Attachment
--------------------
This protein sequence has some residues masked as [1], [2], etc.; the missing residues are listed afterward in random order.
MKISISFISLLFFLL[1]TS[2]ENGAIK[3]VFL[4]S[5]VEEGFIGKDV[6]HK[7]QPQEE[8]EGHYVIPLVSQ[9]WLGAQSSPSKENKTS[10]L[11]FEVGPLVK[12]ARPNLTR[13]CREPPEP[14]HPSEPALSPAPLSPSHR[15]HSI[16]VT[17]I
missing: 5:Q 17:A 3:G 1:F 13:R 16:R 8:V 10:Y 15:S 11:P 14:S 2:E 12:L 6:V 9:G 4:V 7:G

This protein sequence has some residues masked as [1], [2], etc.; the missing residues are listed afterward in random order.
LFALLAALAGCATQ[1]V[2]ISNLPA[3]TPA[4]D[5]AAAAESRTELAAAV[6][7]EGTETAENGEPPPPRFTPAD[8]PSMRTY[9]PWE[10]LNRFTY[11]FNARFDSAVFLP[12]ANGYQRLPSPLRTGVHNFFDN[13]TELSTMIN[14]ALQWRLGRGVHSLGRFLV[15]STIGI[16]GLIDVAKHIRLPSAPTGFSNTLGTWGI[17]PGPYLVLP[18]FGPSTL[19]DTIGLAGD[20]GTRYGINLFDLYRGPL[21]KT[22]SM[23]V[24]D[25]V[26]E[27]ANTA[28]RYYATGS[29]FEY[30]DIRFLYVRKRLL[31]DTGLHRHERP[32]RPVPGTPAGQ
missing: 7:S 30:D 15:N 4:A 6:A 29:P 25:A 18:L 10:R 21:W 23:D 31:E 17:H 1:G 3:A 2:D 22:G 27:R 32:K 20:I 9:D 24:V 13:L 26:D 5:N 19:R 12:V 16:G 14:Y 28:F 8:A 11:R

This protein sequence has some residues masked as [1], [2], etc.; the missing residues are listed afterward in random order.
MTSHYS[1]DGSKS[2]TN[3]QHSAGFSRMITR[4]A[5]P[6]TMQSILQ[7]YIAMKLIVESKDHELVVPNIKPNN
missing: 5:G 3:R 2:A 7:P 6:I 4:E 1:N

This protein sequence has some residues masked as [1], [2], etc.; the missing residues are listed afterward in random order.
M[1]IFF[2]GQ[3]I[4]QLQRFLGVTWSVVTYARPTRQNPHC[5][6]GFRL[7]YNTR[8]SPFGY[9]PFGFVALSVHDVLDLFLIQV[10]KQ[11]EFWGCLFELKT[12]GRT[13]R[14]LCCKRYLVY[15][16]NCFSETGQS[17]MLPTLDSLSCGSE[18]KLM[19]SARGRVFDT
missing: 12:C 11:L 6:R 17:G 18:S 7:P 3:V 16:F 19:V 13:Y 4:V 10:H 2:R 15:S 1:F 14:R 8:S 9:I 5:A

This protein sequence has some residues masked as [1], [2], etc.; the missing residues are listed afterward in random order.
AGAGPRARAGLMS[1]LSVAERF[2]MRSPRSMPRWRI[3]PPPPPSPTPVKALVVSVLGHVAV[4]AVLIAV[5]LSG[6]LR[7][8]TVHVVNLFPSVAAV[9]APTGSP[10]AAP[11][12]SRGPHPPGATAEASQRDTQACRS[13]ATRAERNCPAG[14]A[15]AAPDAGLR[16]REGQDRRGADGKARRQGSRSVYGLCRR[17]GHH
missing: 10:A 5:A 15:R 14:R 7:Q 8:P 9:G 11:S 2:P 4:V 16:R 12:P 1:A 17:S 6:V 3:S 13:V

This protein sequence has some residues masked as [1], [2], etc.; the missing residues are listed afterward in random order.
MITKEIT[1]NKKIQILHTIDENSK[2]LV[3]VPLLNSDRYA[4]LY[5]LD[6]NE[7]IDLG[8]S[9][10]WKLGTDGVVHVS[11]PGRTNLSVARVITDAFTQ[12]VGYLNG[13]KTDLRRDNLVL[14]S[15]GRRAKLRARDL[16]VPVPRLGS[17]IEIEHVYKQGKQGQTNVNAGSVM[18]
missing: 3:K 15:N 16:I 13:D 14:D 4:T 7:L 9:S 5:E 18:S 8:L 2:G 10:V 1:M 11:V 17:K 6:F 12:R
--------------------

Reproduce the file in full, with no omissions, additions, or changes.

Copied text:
This protein sequence has some residues masked as [1], [2], etc.; the missing residues are listed afterward in random order.
MKISISFISLLFFLL[1]TS[2]ENGAIK[3]VFL[4]S[5]VEEGFIGKDV[6]HK[7]QPQEE[8]EGHYVIPLVSQ[9]WLGAQSSPSKENKTS[10]L[11]FEVGPLVK[12]ARPNLTR[13]CREPPEP[14]HPSEPALSPAPLSPSHR[15]HSI[16]VT[17]I
missing: 5:Q 17:A 3:G 1:F 13:R 16:R 8:V 10:Y 15:S 11:P 14:S 2:E 12:L 6:V 9:G 4:V 7:G

This protein sequence has some residues masked as [1], [2], etc.; the missing residues are listed afterward in random order.
LFALLAALAGCATQ[1]V[2]ISNLPA[3]TPA[4]D[5]AAAAESRTELAAAV[6][7]EGTETAENGEPPPPRFTPAD[8]PSMRTY[9]PWE[10]LNRFTY[11]FNARFDSAVFLP[12]ANGYQRLPSPLRTGVHNFFDN[13]TELSTMIN[14]ALQWRLGRGVHSLGRFLV[15]STIGI[16]GLIDVAKHIRLPSAPTGFSNTLGTWGI[17]PGPYLVLP[18]FGPSTL[19]DTIGLAGD[20]GTRYGINLFDLYRGPL[21]KT[22]SM[23]V[24]D[25]V[26]E[27]ANTA[28]RYYATGS[29]FEY[30]DIRFLYVRKRLL[31]DTGLHRHERP[32]RPVPGTPAGQ
missing: 7:S 30:D 15:N 4:A 6:A 29:P 25:A 18:L 10:R 21:W 23:D 31:E 17:H 1:G 3:A 2:D 22:G 27:R 32:K 20:I 9:D 24:V 13:L 26:D 5:N 19:R 12:V 16:G 14:Y 28:F 8:A 11:R

This protein sequence has some residues masked as [1], [2], etc.; the missing residues are listed afterward in random order.
MTSHYS[1]DGSKS[2]TN[3]QHSAGFSRMITR[4]A[5]P[6]TMQSILQ[7]YIAMKLIVESKDHELVVPNIKPNN
missing: 5:G 3:R 2:A 7:P 6:I 4:E 1:N

This protein sequence has some residues masked as [1], [2], etc.; the missing residues are listed afterward in random order.
M[1]IFF[2]GQ[3]I[4]QLQRFLGVTWSVVTYARPTRQNPHC[5][6]GFRL[7]YNTR[8]SPFGY[9]PFGFVALSVHDVLDLFLIQV[10]KQ[11]EFWGCLFELKT[12]GRT[13]R[14]LCCKRYLVY[15][16]NCFSETGQS[17]MLPTLDSLSCGSE[18]KLM[19]SARGRVFDT
missing: 12:C 11:L 6:R 17:G 18:S 7:P 3:V 16:F 19:V 13:Y 4:V 10:H 2:R 15:S 1:F 14:R 8:S 9:I 5:A

This protein sequence has some residues masked as [1], [2], etc.; the missing residues are listed afterward in random order.
AGAGPRARAGLMS[1]LSVAERF[2]MRSPRSMPRWRI[3]PPPPPSPTPVKALVVSVLGHVAV[4]AVLIAV[5]LSG[6]LR[7][8]TVHVVNLFPSVAAV[9]APTGSP[10]AAP[11][12]SRGPHPPGATAEASQRDTQACRS[13]ATRAERNCPAG[14]A[15]AAPDAGLR[16]REGQDRRGADGKARRQGSRSVYGLCRR[17]GHH
missing: 10:A 5:A 15:R 14:R 7:Q 8:P 9:G 11:S 2:P 4:V 16:R 12:P 1:A 17:S 6:V 3:S 13:V

This protein sequence has some residues masked as [1], [2], etc.; the missing residues are listed afterward in random order.
MITKEIT[1]NKKIQILHTIDENSK[2]LV[3]VPLLNSDRYA[4]LY[5]LD[6]NE[7]IDLG[8]S[9][10]WKLGTDGVVHVS[11]PGRTNLSVARVITDAFTQ[12]VGYLNG[13]KTDLRRDNLVL[14]S[15]GRRAKLRARDL[16]VPVPRLGS[17]IEIEHVYKQGKQGQTNVNAGSVM[18]
missing: 3:K 15:N 16:I 13:D 14:D 4:T 7:L 9:S 5:E 18:S 8:L 2:G 10:V 1:M 11:V 17:K 6:F 12:R